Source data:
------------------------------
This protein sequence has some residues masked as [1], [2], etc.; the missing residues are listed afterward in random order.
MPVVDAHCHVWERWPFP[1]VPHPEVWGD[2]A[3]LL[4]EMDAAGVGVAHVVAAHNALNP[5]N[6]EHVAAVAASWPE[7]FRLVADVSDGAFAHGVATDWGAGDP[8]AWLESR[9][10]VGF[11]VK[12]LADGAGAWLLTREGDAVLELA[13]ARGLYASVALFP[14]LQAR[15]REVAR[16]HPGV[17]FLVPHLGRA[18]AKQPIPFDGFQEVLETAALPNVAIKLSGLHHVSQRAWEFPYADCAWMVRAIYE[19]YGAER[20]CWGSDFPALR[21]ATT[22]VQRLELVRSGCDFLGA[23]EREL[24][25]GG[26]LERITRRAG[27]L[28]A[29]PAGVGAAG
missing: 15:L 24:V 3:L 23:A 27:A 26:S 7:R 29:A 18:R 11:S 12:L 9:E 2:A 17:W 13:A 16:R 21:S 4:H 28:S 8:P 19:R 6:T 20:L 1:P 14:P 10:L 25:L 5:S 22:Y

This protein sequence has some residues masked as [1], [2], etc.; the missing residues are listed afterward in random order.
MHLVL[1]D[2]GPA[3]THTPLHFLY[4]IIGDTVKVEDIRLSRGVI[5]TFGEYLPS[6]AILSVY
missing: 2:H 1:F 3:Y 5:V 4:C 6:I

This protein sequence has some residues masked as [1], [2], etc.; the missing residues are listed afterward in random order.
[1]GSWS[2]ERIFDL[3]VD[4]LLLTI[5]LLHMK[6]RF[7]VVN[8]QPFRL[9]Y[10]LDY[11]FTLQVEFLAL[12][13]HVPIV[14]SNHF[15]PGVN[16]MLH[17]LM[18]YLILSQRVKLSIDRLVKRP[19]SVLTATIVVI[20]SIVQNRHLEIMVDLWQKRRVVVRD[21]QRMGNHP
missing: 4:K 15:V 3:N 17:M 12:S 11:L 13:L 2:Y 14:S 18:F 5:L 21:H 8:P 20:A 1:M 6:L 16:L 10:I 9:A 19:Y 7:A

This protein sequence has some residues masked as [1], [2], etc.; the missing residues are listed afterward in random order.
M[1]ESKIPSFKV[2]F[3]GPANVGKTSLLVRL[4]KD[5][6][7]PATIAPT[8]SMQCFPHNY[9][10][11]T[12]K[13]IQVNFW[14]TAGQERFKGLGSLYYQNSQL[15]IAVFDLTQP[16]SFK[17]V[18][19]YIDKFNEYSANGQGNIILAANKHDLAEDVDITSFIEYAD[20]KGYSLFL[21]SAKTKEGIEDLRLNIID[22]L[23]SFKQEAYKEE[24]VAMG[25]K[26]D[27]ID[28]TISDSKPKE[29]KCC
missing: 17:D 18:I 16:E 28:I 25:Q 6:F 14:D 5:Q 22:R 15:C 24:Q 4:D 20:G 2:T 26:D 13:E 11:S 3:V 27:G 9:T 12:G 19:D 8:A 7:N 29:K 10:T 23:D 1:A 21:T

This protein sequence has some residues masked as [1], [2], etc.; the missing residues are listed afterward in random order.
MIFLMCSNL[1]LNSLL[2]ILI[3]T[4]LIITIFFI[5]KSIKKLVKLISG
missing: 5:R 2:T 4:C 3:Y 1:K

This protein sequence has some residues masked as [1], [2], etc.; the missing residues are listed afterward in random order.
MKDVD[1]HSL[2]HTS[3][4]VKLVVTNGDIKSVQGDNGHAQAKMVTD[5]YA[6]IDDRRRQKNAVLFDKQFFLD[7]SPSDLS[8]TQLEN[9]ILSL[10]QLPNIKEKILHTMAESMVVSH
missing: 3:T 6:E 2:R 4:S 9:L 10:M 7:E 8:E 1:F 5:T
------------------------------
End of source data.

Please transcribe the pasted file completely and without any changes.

This protein sequence has some residues masked as [1], [2], etc.; the missing residues are listed afterward in random order.
MPVVDAHCHVWERWPFP[1]VPHPEVWGD[2]A[3]LL[4]EMDAAGVGVAHVVAAHNALNP[5]N[6]EHVAAVAASWPE[7]FRLVADVSDGAFAHGVATDWGAGDP[8]AWLESR[9][10]VGF[11]VK[12]LADGAGAWLLTREGDAVLELA[13]ARGLYASVALFP[14]LQAR[15]REVAR[16]HPGV[17]FLVPHLGRA[18]AKQPIPFDGFQEVLETAALPNVAIKLSGLHHVSQRAWEFPYADCAWMVRAIYE[19]YGAER[20]CWGSDFPALR[21]ATT[22]VQRLELVRSGCDFLGA[23]EREL[24][25]GG[26]LERITRRAG[27]L[28]A[29]PAGVGAAG
missing: 15:L 24:V 3:L 23:A 27:A 26:S 7:R 29:A 18:R 11:S 12:L 9:E 2:A 17:W 13:A 16:R 21:S 4:H 28:S 8:P 19:R 6:T 20:L 1:P 14:P 10:L 25:L 5:S 22:Y

This protein sequence has some residues masked as [1], [2], etc.; the missing residues are listed afterward in random order.
MHLVL[1]D[2]GPA[3]THTPLHFLY[4]IIGDTVKVEDIRLSRGVI[5]TFGEYLPS[6]AILSVY
missing: 2:H 1:F 3:Y 5:V 4:C 6:I

This protein sequence has some residues masked as [1], [2], etc.; the missing residues are listed afterward in random order.
[1]GSWS[2]ERIFDL[3]VD[4]LLLTI[5]LLHMK[6]RF[7]VVN[8]QPFRL[9]Y[10]LDY[11]FTLQVEFLAL[12][13]HVPIV[14]SNHF[15]PGVN[16]MLH[17]LM[18]YLILSQRVKLSIDRLVKRP[19]SVLTATIVVI[20]SIVQNRHLEIMVDLWQKRRVVVRD[21]QRMGNHP
missing: 4:K 15:V 3:N 17:M 12:S 11:L 13:L 2:Y 14:S 18:F 5:L 21:H 8:P 20:A 1:M 6:L 16:L 10:I 9:A 19:Y 7:A

This protein sequence has some residues masked as [1], [2], etc.; the missing residues are listed afterward in random order.
M[1]ESKIPSFKV[2]F[3]GPANVGKTSLLVRL[4]KD[5][6][7]PATIAPT[8]SMQCFPHNY[9][10][11]T[12]K[13]IQVNFW[14]TAGQERFKGLGSLYYQNSQL[15]IAVFDLTQP[16]SFK[17]V[18][19]YIDKFNEYSANGQGNIILAANKHDLAEDVDITSFIEYAD[20]KGYSLFL[21]SAKTKEGIEDLRLNIID[22]L[23]SFKQEAYKEE[24]VAMG[25]K[26]D[27]ID[28]TISDSKPKE[29]KCC
missing: 17:D 18:I 16:E 28:I 25:Q 6:F 14:D 5:Q 22:R 15:C 24:Q 4:D 20:G 2:T 26:D 13:E 11:S 3:V 27:G 9:T 12:G 19:D 8:A 7:N 29:K 10:T 23:D 1:A 21:T

This protein sequence has some residues masked as [1], [2], etc.; the missing residues are listed afterward in random order.
MIFLMCSNL[1]LNSLL[2]ILI[3]T[4]LIITIFFI[5]KSIKKLVKLISG
missing: 5:R 2:T 4:C 3:Y 1:K

This protein sequence has some residues masked as [1], [2], etc.; the missing residues are listed afterward in random order.
MKDVD[1]HSL[2]HTS[3][4]VKLVVTNGDIKSVQGDNGHAQAKMVTD[5]YA[6]IDDRRRQKNAVLFDKQFFLD[7]SPSDLS[8]TQLEN[9]ILSL[10]QLPNIKEKILHTMAESMVVSH
missing: 3:T 6:E 2:R 4:S 9:L 10:M 7:E 8:E 1:F 5:T